FORT WAYNE, Ind. (WPTA21) -- Two British healthcare workers who got Pfizer's coronavirus vaccine developed severe reactions shortly after receiving their first doses.
Both of them have serious allergies, and carry adrenaline auto injectors like an EpiPen with them at all times.
It appears they needed to use the devices when they developed an anaphylactoid reaction after getting the shot.
While both are recovering well, their experience prompted British regulators to advise that people with a history of significant allergic reactions no' get the vaccine while investigators look into whether the shot or something else prompted the side effect.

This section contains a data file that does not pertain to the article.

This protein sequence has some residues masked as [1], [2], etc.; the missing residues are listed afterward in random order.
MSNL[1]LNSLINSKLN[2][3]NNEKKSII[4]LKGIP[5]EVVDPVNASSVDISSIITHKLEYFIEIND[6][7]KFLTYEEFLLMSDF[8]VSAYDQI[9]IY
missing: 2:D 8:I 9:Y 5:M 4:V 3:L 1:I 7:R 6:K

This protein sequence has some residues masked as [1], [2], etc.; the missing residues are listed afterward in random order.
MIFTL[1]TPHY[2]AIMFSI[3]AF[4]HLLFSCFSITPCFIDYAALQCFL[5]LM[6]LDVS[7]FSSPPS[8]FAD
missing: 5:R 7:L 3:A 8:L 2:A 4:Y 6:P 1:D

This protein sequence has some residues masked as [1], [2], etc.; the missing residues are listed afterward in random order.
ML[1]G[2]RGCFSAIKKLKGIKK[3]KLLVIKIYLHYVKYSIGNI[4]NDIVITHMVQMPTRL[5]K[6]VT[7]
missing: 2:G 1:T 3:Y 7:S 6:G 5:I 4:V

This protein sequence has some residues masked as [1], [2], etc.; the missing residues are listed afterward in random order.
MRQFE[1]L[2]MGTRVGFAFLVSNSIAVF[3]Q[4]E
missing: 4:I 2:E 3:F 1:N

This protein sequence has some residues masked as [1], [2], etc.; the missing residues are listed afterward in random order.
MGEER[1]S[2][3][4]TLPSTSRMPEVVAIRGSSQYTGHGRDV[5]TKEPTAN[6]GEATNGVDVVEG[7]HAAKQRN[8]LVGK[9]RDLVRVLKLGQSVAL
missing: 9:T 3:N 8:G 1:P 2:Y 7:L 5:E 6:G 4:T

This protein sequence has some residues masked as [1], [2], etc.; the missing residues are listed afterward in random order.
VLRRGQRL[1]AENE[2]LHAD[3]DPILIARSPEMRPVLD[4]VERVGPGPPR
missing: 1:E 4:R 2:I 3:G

Experts say this does not mean the vaccine is not safe for the general population.
"When we have vaccine trials, sometimes we don't find all of the side effects or the negative adverse reactions that might happen when it's released to the general population. So they fact that they are monitoring it, they're catching these things, that's a good sign," said IUPUI Communications Studies professor Katharine Head.
More than 42,000 people got the two doses in Pfizer's trial of its vaccine, and the FDA says in examining the trial's data there was the potential for slightly more adverse responses to the shots that were thought to be allergic reactions, rather than in the placebo group.
Those reactions amounted to about a half of one percent of the trial volunteers.